Community & Government
Studying Persuasive Speakers
Lesson time 15:10 min
Hillary walks through techniques that she’s observed from three persuasive and effective speakers: Barbara Jordan, Barack Obama, and Bill Clinton.
Students give MasterClass an average rating of 4.7 out of 5 stars
Topics include: Studying Persuasive Communicators • Barbara Jordan: Cadence and Tone • Barack Obama: Personal Connection • Bill Clinton: “Explainer in Chief” •
- I think persuasion is important for everybody. [MUSIC PLAYING] If you've ever been a parent or you've ever been a child, or you've ever been a student, or you've ever been a worker or an employer-- I mean, go down the line-- you will have used persuasion at some point, and probably many times over and again. Persuasion is not just for people on big stages, people running for office or being public officials. It's for everybody. And so I hope that you really believe that learning how to be more persuasive will be important in whatever you decide to pursue. [MUSIC PLAYING] If you are hoping to get better at public speaking, study public speakers. Look at people making speeches. How do they engage the audience? How do they get the audience to listen? How do they tell stories? How do they make points? - I am happy to join with you today in what will go down in history as the greatest demonstration for freedom in the history of our nation. [CHEERS AND APPLAUSE] HILLARY CLINTON: Dr. Martin Luther King Jr.'s speech, "I Have a Dream," is such an amazing, profound speech, but it's a beautifully written speech. And it's something that if you read it and practice it, you might very well understand the rhythm of it. And there are so many other examples that you could look to. In this lesson, I'm going to walk through some of the techniques that I've observed from three of the most persuasive and effective speakers that I've encountered-- Barbara Jordan, Barack Obama, and my husband, Bill Clinton. [MUSIC PLAYING] BARBARA JORDAN: There is something different about tonight. There is something special about tonight. What is different? What is special? I, Barbara Jordan, am a keynote speaker. [CHEERS AND APPLAUSE] HILLARY CLINTON: Ah, Barbara Jordan, the extraordinary Congresswoman from Houston, Texas, was on the impeachment inquiry staff when I was a young staffer. She had just gotten to the Congress, and she was put on that committee because she had one of the most commanding voices and compelling presences of anybody I've ever met in my entire life. And I've met a lot of people. Her cadence and the tone of her voice-- she had a low, almost contralto voice, and she spoke slowly and enunciated every syllable. And because I was working on the committee that was investigating President Nixon, when it came time to present the evidence and for the committee to make a decision, I was glued to the TV, watching from our offices. And Barbara Jordan gave one of the most important speeches in American history that day. - When that document was completed on the 17th of September in 1787, I was not included in that "we, the people." I felt somehow, for many years, that George Washington and Alexander Hamilton just left me out by mistake. But through the process of amendment, interpretation, and court decision, I have finally been included in "we the people." And I am not going to sit here...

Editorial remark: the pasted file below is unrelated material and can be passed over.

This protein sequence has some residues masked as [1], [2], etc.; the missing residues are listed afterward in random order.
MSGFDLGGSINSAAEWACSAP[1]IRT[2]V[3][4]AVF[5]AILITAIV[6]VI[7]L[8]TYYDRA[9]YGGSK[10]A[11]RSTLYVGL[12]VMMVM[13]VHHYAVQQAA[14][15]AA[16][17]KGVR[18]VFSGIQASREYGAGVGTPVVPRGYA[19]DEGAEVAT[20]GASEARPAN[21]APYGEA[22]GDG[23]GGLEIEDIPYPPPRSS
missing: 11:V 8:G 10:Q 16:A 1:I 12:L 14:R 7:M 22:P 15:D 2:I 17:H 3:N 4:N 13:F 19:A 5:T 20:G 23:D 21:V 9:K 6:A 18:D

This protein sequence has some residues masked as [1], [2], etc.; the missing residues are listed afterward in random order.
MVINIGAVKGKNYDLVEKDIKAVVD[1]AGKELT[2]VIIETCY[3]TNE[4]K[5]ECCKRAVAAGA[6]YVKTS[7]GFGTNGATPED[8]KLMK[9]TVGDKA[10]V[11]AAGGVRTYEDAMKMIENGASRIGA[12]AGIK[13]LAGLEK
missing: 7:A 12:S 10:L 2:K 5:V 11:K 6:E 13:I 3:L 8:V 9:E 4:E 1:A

About the Instructor
With a lifetime of smashing barriers and achieving at the highest levels of public service, Hillary Rodham Clinton has learned to tap deep wells of resilience to reach her goals. Now the former U.S. senator and secretary of state is teaching the values, lessons, and practical tools that help her rise above, even sharing her never-before-heard 2016 presidential victory speech. Be inspired to own your ambition and make your mark.